Diary of a Wimpy Kid 8 | Reading Today OnlineIt seems that Greg Heffley may never run out of things to say or write about, a fact which must please fans of The Diary of a Wimpy Kid series. Poor Greg Heffley is down on his luck and completely on his own now that his BFF Rowley spends all his time with his new girlfriend, Abigail, who dislikes Greg. What’s a wimpy kid to do?
Desperate for someone to hang out with at school, Greg considers joining various clubs and even befriending someone else. But still, a good friend like Rowley—despite his flaws—seems impossible to come by. Various amusing vignettes about Greg’s family, including his mother's sisters and their children, are threaded through the main plotline. While it's clear that they love each other, it's also clear that some of his relatives have an unattractive and greedy side.

When Greg finds a Magic 8 Ball, he decides to let it determine his future actions. Of course, this leads to many problems. Although the book is hilarious as usual, it also has serious moments surrounding Greg’s perception of his childhood. As the author digs further into Greg’s family dynamics and classroom challenges, readers laugh and learn about navigating middle school.

Jeff Kinney will be the keynote speaker at the General Session held on Saturday, May 10 from 8:30 a.m. to 10:00 a.m.

-Barbara A. Ward, Washington State University Pullman

 

Mlynowski, Sarah. (2013). Whatever after: Dream on. New York. NY: Scholastic.

Whatever After Dream On | Reading Today OnlineIn the fourth installment of this revisionary fairy tale series, Abby and her younger brother Jonah end up going back through the magical looking glass in her basement when her best friend Robin stumbles into the fairy tale world. Fans of fractured fairy tales will enjoy this one immensely as the youngsters end up in the world of Sleeping Beauty and find a princess who can't see all the wonderful reasons she has to be happy right under her nose.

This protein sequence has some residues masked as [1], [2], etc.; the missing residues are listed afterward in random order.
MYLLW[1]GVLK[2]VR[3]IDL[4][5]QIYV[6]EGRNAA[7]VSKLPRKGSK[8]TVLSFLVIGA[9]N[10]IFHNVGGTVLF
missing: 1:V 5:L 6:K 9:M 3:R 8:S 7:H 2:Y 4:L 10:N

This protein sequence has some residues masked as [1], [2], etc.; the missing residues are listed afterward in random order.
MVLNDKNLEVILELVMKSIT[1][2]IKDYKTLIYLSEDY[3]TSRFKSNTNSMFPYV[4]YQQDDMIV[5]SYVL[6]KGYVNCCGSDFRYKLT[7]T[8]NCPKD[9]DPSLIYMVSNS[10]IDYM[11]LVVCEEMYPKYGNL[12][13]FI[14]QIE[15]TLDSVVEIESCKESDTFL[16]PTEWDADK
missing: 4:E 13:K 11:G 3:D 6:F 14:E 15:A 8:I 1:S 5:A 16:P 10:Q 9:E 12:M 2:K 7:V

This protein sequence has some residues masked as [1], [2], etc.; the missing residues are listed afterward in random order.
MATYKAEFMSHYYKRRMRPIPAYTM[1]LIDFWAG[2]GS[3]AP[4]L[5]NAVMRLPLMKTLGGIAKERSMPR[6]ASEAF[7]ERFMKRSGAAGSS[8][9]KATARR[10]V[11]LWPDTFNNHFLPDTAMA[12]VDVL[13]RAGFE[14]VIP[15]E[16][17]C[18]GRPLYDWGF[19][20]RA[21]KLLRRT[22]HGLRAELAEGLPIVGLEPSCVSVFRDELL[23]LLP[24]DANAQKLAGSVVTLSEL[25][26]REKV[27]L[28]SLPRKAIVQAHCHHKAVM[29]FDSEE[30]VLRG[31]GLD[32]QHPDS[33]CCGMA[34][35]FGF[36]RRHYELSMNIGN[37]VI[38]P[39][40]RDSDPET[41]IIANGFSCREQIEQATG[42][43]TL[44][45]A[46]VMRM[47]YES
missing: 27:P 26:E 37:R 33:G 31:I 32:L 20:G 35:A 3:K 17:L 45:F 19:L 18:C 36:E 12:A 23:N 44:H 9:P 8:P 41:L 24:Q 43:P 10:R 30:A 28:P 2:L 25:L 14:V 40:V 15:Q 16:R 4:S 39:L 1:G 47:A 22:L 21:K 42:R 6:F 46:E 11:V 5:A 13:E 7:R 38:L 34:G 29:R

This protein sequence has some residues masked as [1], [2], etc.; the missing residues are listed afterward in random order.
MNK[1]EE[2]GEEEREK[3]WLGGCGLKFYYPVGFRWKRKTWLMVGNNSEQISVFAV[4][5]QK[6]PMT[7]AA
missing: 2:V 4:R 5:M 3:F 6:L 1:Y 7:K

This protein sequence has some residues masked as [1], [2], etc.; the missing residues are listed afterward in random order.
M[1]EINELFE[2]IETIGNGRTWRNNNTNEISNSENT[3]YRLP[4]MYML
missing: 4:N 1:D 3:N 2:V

While Robin slumbers on after pricking her finger on a spindle, Princess Brianna is angry to have missed out on the curse intended for her, and what she is sure will be a much better future. Readers will enjoy the interplay between the siblings as well as the interesting dynamics among the fairies as they arrive to bestow gifts on Jonah who pretends to be having a birthday. All of the titles in the Whatever Afterseries are delightful, and this one is no exception with its humor and character development.

Sarah Mlynowski will present at Special Interest Group Network of Adolescent Literature (SIGNAL): Experiencing Adolescent Literature with E. Lockhart on Sunday, May 11 at 11:00 a.m.

-Barbara A. Ward, Washington State University Pullman